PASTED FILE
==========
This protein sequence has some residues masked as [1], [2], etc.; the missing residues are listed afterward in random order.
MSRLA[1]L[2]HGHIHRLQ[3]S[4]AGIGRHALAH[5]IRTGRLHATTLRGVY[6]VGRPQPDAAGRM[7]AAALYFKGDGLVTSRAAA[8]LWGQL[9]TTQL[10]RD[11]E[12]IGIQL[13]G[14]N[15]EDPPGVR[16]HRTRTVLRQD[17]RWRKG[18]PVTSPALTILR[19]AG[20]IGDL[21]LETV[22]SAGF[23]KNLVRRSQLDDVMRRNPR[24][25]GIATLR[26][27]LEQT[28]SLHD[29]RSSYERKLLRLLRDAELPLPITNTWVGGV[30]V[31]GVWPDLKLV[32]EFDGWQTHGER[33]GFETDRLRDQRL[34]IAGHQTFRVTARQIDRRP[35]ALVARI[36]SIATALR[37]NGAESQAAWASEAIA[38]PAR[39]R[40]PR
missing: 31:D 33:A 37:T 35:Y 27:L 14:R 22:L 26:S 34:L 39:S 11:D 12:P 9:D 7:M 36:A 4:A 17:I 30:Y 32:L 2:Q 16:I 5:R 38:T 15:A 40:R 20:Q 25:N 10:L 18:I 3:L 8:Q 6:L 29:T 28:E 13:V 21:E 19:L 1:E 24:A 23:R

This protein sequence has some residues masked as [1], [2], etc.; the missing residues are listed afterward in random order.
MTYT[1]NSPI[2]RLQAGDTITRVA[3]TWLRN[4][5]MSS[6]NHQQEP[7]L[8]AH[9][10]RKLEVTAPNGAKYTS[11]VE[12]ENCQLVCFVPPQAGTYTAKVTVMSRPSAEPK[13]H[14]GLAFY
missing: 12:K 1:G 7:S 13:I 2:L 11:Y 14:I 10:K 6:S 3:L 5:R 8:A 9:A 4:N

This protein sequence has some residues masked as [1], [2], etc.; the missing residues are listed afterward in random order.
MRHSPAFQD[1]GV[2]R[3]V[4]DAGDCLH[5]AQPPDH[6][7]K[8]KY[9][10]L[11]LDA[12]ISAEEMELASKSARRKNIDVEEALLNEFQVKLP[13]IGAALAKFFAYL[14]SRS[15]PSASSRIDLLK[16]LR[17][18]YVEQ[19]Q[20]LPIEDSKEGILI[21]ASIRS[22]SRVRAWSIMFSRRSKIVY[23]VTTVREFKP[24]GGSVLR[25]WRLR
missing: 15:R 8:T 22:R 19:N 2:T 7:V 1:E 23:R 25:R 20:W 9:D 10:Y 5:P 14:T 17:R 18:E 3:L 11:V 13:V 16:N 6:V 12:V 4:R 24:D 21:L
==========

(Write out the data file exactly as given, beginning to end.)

This protein sequence has some residues masked as [1], [2], etc.; the missing residues are listed afterward in random order.
MSRLA[1]L[2]HGHIHRLQ[3]S[4]AGIGRHALAH[5]IRTGRLHATTLRGVY[6]VGRPQPDAAGRM[7]AAALYFKGDGLVTSRAAA[8]LWGQL[9]TTQL[10]RD[11]E[12]IGIQL[13]G[14]N[15]EDPPGVR[16]HRTRTVLRQD[17]RWRKG[18]PVTSPALTILR[19]AG[20]IGDL[21]LETV[22]SAGF[23]KNLVRRSQLDDVMRRNPR[24][25]GIATLR[26][27]LEQT[28]SLHD[29]RSSYERKLLRLLRDAELPLPITNTWVGGV[30]V[31]GVWPDLKLV[32]EFDGWQTHGER[33]GFETDRLRDQRL[34]IAGHQTFRVTARQIDRRP[35]ALVARI[36]SIATALR[37]NGAESQAAWASEAIA[38]PAR[39]R[40]PR
missing: 31:D 33:A 37:T 35:Y 27:L 14:R 22:L 26:S 34:L 39:S 11:D 12:P 9:D 7:M 36:A 4:A 17:I 30:Y 32:L 2:Q 16:I 5:R 38:T 15:A 40:R 20:Q 25:N 10:L 18:I 3:L 8:Q 6:L 29:T 28:E 13:V 21:E 19:L 1:E 24:A 23:R

This protein sequence has some residues masked as [1], [2], etc.; the missing residues are listed afterward in random order.
MTYT[1]NSPI[2]RLQAGDTITRVA[3]TWLRN[4][5]MSS[6]NHQQEP[7]L[8]AH[9][10]RKLEVTAPNGAKYTS[11]VE[12]ENCQLVCFVPPQAGTYTAKVTVMSRPSAEPK[13]H[14]GLAFY
missing: 12:K 1:G 7:S 13:I 2:L 11:Y 14:I 10:K 6:S 3:L 5:R 8:A 9:A 4:N

This protein sequence has some residues masked as [1], [2], etc.; the missing residues are listed afterward in random order.
MRHSPAFQD[1]GV[2]R[3]V[4]DAGDCLH[5]AQPPDH[6][7]K[8]KY[9][10]L[11]LDA[12]ISAEEMELASKSARRKNIDVEEALLNEFQVKLP[13]IGAALAKFFAYL[14]SRS[15]PSASSRIDLLK[16]LR[17][18]YVEQ[19]Q[20]LPIEDSKEGILI[21]ASIRS[22]SRVRAWSIMFSRRSKIVY[23]VTTVREFKP[24]GGSVLR[25]WRLR
missing: 15:R 8:T 22:R 19:N 2:T 7:V 1:E 23:R 25:R 20:W 9:D 10:Y 5:P 14:T 17:R 18:E 3:L 11:V 13:V 16:N 6:V 12:V 4:R 24:D 21:L